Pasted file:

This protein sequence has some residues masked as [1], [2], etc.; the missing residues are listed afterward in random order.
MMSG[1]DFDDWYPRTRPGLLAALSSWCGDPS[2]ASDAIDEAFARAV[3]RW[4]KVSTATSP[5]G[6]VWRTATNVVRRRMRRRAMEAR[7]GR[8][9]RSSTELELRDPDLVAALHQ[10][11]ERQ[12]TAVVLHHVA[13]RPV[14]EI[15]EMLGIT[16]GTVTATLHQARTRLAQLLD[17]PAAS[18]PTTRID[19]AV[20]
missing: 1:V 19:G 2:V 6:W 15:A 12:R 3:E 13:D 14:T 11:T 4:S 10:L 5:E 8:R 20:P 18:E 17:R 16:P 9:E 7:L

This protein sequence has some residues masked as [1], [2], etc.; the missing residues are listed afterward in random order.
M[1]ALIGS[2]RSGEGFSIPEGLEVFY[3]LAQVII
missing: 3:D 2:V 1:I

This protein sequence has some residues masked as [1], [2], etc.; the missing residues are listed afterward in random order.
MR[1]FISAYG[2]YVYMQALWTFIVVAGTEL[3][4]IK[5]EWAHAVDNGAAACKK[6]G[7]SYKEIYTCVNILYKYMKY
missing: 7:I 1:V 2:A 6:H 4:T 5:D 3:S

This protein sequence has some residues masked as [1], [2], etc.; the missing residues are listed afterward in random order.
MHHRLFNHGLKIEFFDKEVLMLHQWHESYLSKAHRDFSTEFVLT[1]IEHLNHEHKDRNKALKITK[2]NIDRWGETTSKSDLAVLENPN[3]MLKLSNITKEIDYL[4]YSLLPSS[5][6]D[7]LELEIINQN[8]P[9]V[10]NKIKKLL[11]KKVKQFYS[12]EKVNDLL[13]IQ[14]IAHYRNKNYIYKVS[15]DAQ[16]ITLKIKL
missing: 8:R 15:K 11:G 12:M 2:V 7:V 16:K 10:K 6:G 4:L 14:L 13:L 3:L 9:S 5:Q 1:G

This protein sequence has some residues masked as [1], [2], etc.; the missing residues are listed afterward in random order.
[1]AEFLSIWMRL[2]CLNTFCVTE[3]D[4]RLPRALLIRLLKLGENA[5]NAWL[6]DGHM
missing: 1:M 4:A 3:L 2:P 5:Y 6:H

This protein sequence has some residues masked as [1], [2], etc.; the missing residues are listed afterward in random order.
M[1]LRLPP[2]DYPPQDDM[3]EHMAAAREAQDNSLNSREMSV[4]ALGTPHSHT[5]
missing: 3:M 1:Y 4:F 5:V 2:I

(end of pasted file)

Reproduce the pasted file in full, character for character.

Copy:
This protein sequence has some residues masked as [1], [2], etc.; the missing residues are listed afterward in random order.
MMSG[1]DFDDWYPRTRPGLLAALSSWCGDPS[2]ASDAIDEAFARAV[3]RW[4]KVSTATSP[5]G[6]VWRTATNVVRRRMRRRAMEAR[7]GR[8][9]RSSTELELRDPDLVAALHQ[10][11]ERQ[12]TAVVLHHVA[13]RPV[14]EI[15]EMLGIT[16]GTVTATLHQARTRLAQLLD[17]PAAS[18]PTTRID[19]AV[20]
missing: 1:V 19:G 2:V 6:W 15:A 12:R 3:E 13:D 14:T 11:T 4:S 10:L 5:E 8:R 20:P 18:E 17:R 16:P 9:E 7:L

This protein sequence has some residues masked as [1], [2], etc.; the missing residues are listed afterward in random order.
M[1]ALIGS[2]RSGEGFSIPEGLEVFY[3]LAQVII
missing: 3:D 2:V 1:I

This protein sequence has some residues masked as [1], [2], etc.; the missing residues are listed afterward in random order.
MR[1]FISAYG[2]YVYMQALWTFIVVAGTEL[3][4]IK[5]EWAHAVDNGAAACKK[6]G[7]SYKEIYTCVNILYKYMKY
missing: 7:I 1:V 2:A 6:H 4:T 5:D 3:S

This protein sequence has some residues masked as [1], [2], etc.; the missing residues are listed afterward in random order.
MHHRLFNHGLKIEFFDKEVLMLHQWHESYLSKAHRDFSTEFVLT[1]IEHLNHEHKDRNKALKITK[2]NIDRWGETTSKSDLAVLENPN[3]MLKLSNITKEIDYL[4]YSLLPSS[5][6]D[7]LELEIINQN[8]P[9]V[10]NKIKKLL[11]KKVKQFYS[12]EKVNDLL[13]IQ[14]IAHYRNKNYIYKVS[15]DAQ[16]ITLKIKL
missing: 8:R 15:K 11:G 12:M 2:V 7:V 16:K 10:K 6:G 4:L 14:L 13:L 3:L 9:S 5:Q 1:G

This protein sequence has some residues masked as [1], [2], etc.; the missing residues are listed afterward in random order.
[1]AEFLSIWMRL[2]CLNTFCVTE[3]D[4]RLPRALLIRLLKLGENA[5]NAWL[6]DGHM
missing: 1:M 4:A 3:L 2:P 5:Y 6:H

This protein sequence has some residues masked as [1], [2], etc.; the missing residues are listed afterward in random order.
M[1]LRLPP[2]DYPPQDDM[3]EHMAAAREAQDNSLNSREMSV[4]ALGTPHSHT[5]
missing: 3:M 1:Y 4:F 5:V 2:I